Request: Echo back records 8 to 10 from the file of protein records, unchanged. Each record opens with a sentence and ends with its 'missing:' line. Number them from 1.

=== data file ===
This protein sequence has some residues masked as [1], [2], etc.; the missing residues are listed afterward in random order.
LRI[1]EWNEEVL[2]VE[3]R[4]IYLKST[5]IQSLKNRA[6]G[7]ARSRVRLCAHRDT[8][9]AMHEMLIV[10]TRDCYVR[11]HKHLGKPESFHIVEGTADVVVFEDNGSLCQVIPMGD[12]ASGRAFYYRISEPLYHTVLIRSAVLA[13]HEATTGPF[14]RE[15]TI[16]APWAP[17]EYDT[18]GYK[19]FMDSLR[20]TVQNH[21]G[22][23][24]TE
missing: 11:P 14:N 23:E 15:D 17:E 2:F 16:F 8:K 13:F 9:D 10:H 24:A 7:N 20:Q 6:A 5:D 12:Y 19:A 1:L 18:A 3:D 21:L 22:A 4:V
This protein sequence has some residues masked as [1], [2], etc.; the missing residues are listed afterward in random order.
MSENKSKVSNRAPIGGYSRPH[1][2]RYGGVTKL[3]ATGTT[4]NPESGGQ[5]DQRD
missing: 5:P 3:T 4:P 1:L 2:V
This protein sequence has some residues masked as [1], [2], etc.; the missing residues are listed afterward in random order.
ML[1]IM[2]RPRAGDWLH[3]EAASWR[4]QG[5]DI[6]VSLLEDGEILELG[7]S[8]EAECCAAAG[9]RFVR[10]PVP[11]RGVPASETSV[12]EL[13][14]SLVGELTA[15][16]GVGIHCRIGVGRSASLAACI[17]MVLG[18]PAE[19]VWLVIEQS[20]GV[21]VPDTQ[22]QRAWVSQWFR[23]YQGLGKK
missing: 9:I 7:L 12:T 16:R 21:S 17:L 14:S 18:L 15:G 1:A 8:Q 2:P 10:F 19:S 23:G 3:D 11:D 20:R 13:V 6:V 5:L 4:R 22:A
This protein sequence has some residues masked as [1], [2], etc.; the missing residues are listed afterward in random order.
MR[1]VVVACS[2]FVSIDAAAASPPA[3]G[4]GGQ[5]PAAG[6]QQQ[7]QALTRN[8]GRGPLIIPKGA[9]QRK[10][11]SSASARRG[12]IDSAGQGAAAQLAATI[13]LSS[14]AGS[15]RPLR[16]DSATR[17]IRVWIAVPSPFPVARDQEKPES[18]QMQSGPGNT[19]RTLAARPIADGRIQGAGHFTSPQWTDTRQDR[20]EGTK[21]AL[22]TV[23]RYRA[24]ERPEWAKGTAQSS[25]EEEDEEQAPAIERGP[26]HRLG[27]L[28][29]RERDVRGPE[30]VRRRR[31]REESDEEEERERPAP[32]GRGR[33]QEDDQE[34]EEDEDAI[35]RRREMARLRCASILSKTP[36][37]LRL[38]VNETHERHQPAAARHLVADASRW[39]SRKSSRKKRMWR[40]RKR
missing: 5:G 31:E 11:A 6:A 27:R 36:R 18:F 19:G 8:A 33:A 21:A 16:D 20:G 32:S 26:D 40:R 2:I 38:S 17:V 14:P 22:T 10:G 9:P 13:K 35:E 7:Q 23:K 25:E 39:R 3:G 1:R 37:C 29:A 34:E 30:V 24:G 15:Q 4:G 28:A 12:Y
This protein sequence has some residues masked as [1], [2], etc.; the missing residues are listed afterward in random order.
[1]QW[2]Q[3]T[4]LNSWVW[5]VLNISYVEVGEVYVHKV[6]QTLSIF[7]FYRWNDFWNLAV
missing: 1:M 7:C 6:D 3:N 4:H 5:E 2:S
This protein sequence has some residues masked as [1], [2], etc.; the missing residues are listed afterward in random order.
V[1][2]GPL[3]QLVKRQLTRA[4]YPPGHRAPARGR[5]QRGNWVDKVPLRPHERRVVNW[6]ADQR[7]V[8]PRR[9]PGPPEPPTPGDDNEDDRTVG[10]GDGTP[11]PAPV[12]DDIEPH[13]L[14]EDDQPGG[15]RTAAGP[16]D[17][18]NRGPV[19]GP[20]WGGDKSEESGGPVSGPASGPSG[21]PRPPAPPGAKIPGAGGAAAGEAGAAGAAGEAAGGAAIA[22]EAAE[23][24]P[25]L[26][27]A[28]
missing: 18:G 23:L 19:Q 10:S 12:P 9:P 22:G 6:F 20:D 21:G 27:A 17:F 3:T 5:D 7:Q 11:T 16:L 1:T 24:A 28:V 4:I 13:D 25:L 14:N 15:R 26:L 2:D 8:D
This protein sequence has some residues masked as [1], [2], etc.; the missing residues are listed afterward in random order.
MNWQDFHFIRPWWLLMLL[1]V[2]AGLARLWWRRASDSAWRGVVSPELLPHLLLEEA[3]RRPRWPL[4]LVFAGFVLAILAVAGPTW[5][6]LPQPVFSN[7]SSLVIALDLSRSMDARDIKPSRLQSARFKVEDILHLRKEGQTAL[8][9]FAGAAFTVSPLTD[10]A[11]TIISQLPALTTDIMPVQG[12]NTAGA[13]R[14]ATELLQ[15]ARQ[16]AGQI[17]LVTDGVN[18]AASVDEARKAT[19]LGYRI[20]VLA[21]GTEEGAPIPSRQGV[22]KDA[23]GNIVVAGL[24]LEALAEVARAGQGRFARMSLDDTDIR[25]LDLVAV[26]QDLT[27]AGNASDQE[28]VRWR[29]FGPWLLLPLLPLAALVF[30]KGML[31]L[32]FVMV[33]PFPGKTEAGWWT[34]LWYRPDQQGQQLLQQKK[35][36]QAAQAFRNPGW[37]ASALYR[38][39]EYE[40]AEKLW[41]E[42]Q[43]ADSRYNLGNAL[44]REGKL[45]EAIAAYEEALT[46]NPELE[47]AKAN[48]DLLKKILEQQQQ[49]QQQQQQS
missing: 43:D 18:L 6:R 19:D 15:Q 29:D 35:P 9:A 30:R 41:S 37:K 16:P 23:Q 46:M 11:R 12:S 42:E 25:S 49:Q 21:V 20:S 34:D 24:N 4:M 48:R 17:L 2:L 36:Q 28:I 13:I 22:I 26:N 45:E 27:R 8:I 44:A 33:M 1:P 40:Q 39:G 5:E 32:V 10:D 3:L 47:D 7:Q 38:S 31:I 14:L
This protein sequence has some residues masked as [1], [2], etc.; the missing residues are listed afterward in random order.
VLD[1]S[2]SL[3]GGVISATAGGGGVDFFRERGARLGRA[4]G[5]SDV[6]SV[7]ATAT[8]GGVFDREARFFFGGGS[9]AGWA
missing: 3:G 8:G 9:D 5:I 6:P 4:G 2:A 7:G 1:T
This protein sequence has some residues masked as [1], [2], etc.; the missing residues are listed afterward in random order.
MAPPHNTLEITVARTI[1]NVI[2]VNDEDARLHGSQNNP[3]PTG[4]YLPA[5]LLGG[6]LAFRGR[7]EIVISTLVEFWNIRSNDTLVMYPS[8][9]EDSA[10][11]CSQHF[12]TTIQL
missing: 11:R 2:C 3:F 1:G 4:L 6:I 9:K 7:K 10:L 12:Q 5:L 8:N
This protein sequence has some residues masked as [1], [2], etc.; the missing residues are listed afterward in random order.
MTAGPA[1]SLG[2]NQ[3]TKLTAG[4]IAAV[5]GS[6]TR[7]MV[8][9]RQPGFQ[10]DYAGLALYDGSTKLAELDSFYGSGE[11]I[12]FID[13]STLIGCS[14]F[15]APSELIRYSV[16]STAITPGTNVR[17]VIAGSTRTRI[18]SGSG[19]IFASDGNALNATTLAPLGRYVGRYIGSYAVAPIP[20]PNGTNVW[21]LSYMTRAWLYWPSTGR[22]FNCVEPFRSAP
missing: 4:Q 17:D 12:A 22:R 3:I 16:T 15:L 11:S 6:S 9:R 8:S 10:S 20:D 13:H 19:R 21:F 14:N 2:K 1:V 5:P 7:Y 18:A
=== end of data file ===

This protein sequence has some residues masked as [1], [2], etc.; the missing residues are listed afterward in random order.
VLD[1]S[2]SL[3]GGVISATAGGGGVDFFRERGARLGRA[4]G[5]SDV[6]SV[7]ATAT[8]GGVFDREARFFFGGGS[9]AGWA
missing: 3:G 8:G 9:D 5:I 6:P 4:G 2:A 7:G 1:T
This protein sequence has some residues masked as [1], [2], etc.; the missing residues are listed afterward in random order.
MAPPHNTLEITVARTI[1]NVI[2]VNDEDARLHGSQNNP[3]PTG[4]YLPA[5]LLGG[6]LAFRGR[7]EIVISTLVEFWNIRSNDTLVMYPS[8][9]EDSA[10][11]CSQHF[12]TTIQL
missing: 11:R 2:C 3:F 1:G 4:L 6:I 9:K 7:K 10:L 12:Q 5:L 8:N
This protein sequence has some residues masked as [1], [2], etc.; the missing residues are listed afterward in random order.
MTAGPA[1]SLG[2]NQ[3]TKLTAG[4]IAAV[5]GS[6]TR[7]MV[8][9]RQPGFQ[10]DYAGLALYDGSTKLAELDSFYGSGE[11]I[12]FID[13]STLIGCS[14]F[15]APSELIRYSV[16]STAITPGTNVR[17]VIAGSTRTRI[18]SGSG[19]IFASDGNALNATTLAPLGRYVGRYIGSYAVAPIP[20]PNGTNVW[21]LSYMTRAWLYWPSTGR[22]FNCVEPFRSAP
missing: 4:Q 17:D 12:A 22:R 3:I 16:T 15:L 11:S 6:S 9:R 8:S 10:S 20:D 13:H 19:R 21:F 14:N 2:K 1:V 5:P 7:Y 18:A